Murder at Camp Deltais a shocking inside look into government overreach, secrecy, and one man's search for the truth. Staff Sergeant Joe Hickman was a loyal member of the US armed forces. For 20 years, he worked as a prison guard and in the military, earning over 20 commendations and awards. Following 9/11 he was enlisted as a squad leader and Sergeant of the Guard in Guantanamo Naval Base. But from the moment he arrived at Camp Delta, something seemed amiss. So when, on 9 June 2006, three prisoners turned up dead, supposed suicides, Hickman knew that something was seriously wrong. This is his full eye-witness account of what happened that night. Drawing on his background in the US military, Hickman reveals the inner workings of Camp Delta: the procedures that murdered three prisoners and the people that orchestrated the cover-up that followed. In 2009, President Obama declared that Guantanamo 'shall be closed as soon as practicable'. Yet Guantanamo Naval Base is still in operation. By revealing the base's true purpose, Sergeant Hickman shows us why Guantanamo has been so difficult to close.
`There followed a blue flash accompanied by a ver y bright magnesium-type flare ... Then came a frighteningly loud but rather flat explosion, which was followed by a blast of hot air ... All this was followed by eerie silence.' This was Cork doctor Aidan MacCarthy's description of the atomic bomb explosion above Nagasaki in August 1945, just over a mile from where he was trembling in a makeshift bomb shelter in the Mitsubishi POW camp. At the end of the war, a Japanese officer did the unthinkable: he surrendered his samurai sword to MacCarthy, his enemy and former prisoner. This is the astonishing story of the wartime adventures of Dr Aidan MacCarthy, who survived the evacuation at Dunkirk, burning planes, sinking ships, jungle warfare and appalling privation as a Japanese prisoner of war. It is a story of survival, forgiveness and humanity at its most admirable.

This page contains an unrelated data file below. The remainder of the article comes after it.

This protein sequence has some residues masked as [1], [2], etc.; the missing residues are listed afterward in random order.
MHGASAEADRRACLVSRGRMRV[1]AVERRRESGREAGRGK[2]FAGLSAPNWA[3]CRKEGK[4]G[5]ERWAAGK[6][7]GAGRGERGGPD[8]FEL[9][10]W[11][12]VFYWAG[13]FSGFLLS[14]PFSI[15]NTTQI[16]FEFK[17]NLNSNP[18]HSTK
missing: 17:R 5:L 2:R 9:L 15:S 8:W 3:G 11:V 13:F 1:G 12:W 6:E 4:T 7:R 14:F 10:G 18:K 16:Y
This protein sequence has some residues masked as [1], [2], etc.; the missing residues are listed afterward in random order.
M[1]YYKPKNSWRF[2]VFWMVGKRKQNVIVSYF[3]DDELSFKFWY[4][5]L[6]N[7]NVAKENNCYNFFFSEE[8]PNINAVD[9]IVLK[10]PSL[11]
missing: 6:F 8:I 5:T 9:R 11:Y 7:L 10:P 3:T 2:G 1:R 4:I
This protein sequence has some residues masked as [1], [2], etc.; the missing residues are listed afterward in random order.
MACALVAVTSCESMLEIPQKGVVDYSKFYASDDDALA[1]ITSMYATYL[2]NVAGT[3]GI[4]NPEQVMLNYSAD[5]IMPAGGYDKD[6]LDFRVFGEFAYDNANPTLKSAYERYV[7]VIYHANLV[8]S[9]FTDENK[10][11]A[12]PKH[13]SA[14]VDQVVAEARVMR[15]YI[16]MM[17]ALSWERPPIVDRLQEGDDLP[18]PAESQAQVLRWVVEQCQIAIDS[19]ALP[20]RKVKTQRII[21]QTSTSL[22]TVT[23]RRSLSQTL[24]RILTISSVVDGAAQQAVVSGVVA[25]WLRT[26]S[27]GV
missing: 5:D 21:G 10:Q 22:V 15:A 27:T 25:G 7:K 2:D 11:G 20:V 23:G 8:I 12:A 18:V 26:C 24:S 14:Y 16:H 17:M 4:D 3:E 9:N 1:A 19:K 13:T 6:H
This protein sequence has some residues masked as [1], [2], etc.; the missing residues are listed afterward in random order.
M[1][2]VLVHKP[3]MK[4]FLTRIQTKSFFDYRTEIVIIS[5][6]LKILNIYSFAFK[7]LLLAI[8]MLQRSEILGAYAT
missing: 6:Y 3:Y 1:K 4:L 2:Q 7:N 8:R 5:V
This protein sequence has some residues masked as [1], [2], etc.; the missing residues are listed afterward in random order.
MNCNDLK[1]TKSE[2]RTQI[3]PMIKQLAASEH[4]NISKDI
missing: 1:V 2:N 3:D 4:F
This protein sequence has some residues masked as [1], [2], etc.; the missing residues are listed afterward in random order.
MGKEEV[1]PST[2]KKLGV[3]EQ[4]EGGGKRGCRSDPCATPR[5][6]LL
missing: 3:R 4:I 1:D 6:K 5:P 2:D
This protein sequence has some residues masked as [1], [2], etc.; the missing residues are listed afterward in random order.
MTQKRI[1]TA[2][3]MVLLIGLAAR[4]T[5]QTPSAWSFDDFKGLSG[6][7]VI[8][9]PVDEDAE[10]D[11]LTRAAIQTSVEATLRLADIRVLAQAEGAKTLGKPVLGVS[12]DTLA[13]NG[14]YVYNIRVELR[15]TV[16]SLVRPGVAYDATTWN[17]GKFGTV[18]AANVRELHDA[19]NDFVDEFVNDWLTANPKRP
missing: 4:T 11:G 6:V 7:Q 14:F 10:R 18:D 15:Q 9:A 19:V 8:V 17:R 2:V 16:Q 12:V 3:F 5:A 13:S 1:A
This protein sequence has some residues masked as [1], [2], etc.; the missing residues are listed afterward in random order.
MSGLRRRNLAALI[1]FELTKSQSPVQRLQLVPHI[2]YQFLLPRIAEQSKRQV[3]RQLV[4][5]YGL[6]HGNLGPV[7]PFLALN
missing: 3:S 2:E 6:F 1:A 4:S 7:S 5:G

The first heroes of the air. Rewriting the rules of military engagement and changing the course of modern history as a result, the pioneering airmen of the First World War took incredible risks to perform their vital contribution to the war effort. Fighter Heroes of WWI is a narrative history that conveys the perils of early flight, the thrills of being airborne, and the horrors of war in the air at a time when pilots carried little defensive armament and no parachutes. The men who joined the Royal Flying Corps in 1914 were the original heroes of flying, treading into unknown territory, and paving the way for later aerial combat. They became icons for the soldiers in the trenches, and a stark contrast to the thousands on the ground fighting faceless thousands as men fought aircraft to aircraft and man to man - for the first time the air became a battlefield of its own. The war changed flying forever. In 1914 aircraft were a questionable technology, used for only basic reconnaissance. But by 1918, hastened by the terrible war, aircraft were understood to be the future of modern warfare. The Wright brothers' achievements of a mere ten years earlier and Bleriot's crossing of the Channel just a few years before the war seemed a distant memory as aircraft became killing machines - the war becoming the ancestor of the fearsome air wars of later years. The stories reveal the feelings of those who defended the trenches from above and witnessed the war from a completely different perspective -the men who were the first fighter heroes of the air.